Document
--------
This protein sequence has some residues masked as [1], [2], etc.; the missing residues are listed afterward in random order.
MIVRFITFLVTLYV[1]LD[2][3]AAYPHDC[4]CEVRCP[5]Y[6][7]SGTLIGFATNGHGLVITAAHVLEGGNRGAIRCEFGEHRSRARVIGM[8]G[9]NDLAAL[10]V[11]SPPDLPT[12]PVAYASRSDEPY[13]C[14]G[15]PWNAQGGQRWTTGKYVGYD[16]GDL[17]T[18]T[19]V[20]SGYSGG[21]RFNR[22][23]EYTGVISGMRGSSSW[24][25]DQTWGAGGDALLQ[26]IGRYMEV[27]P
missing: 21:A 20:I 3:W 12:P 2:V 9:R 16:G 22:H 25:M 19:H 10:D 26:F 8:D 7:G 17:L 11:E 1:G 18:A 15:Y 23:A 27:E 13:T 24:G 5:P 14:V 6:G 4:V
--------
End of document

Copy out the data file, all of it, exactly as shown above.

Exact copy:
This protein sequence has some residues masked as [1], [2], etc.; the missing residues are listed afterward in random order.
MIVRFITFLVTLYV[1]LD[2][3]AAYPHDC[4]CEVRCP[5]Y[6][7]SGTLIGFATNGHGLVITAAHVLEGGNRGAIRCEFGEHRSRARVIGM[8]G[9]NDLAAL[10]V[11]SPPDLPT[12]PVAYASRSDEPY[13]C[14]G[15]PWNAQGGQRWTTGKYVGYD[16]GDL[17]T[18]T[19]V[20]SGYSGG[21]RFNR[22][23]EYTGVISGMRGSSSW[24][25]DQTWGAGGDALLQ[26]IGRYMEV[27]P
missing: 21:A 20:I 3:W 12:P 2:V 9:R 16:G 22:H 25:M 19:H 10:D 26:F 8:D 7:G 17:L 11:E 1:G 18:A 15:Y 23:A 27:E 13:T 24:G 5:P 14:V 6:G 4:V